The routine maintenance processes in a cell detect and remove faulty and worn out cell parts so they can be broken down and recycled.
A protein called TIAM1 controls the links by which the cells are bound together.
In lung cancer cells where the cell maintenance goes wrong, too many TIAM1 links are scrapped off.
"This important research shows for the first time how lung cancer cells sever ties with their neighbours and start to spread around the body, by hijacking the cells' recycling process and sending it into overdrive. Targeting this flaw could help stop lung cancer from spreading," said Dr. Angeliki Malliri, Lead researcher, Cancer Research UK Manchester Institute.
Dr. Malliri and colleagues found that an over-abundance of a protein called HUWE1, which controls the disposal of TIAM1 is the reason for the breaking of too many TIAM1 ties.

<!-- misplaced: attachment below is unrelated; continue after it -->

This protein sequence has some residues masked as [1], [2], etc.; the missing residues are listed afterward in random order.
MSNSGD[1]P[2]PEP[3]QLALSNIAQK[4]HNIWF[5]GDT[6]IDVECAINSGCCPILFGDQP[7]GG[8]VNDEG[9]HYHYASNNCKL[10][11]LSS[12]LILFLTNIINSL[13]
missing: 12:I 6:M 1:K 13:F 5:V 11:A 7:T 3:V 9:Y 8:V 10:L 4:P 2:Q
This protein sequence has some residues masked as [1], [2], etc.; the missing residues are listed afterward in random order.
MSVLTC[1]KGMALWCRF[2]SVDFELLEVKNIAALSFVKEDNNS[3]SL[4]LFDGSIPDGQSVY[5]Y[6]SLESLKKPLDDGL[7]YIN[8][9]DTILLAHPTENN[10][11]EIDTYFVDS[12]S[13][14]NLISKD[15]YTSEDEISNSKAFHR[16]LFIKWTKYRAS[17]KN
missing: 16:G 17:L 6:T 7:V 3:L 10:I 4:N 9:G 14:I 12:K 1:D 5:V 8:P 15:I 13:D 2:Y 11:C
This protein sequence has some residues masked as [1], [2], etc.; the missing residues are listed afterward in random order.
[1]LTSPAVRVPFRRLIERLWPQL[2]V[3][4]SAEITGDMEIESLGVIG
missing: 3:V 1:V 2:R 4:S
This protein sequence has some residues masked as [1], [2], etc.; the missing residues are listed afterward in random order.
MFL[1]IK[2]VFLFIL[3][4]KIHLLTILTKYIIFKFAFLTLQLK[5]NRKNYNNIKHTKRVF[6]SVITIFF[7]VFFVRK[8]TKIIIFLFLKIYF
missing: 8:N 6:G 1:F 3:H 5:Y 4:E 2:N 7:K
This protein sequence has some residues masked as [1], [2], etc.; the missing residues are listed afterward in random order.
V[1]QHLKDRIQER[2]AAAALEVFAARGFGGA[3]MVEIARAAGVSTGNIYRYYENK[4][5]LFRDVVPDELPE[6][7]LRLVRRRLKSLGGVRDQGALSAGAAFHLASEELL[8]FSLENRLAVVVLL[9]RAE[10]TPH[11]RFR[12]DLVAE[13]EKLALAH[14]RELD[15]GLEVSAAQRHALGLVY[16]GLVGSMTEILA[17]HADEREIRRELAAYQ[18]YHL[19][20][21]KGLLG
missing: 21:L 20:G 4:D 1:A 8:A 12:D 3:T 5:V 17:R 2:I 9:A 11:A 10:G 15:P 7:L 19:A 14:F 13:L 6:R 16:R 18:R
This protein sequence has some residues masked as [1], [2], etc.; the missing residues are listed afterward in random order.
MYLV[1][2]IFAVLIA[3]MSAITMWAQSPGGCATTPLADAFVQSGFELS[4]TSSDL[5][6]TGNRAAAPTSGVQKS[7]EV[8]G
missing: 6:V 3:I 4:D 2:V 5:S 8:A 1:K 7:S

HUWE1 has already been linked to tumor formation, but this is the first study to suggest it may also have a role in cell "junction disassembly, migration and invasion."
The team concludes that their results show that "HUWE1 stimulates human lung cancer cell invasion through regulating TIAM1 stability."
Nell Barrie, senior science information manager at Cancer Research UK, said:
"Early-stage research like this is essential to find treatments which could one day block cancer spread - which would be a game changer."
The chances of successful treatment and lower the chance of spreading is possible in lung cancer when it is diagnosed at an earlier stage.
Lung cancer, also known as carcinoma of the lung or pulmonary carcinoma, is a malignant lung tumor characterized by uncontrolled cell growth in tissues of the lung.
Lung cancer is the second most common cancer in both men and women. Lung cancer accounts for about 13% of all new cancers. About 224,210 new cases of lung cancer and an estimated 159,260 deaths from lung cancer are the estimates for the year 2014 of American Cancer Society for lung cancer in the United States.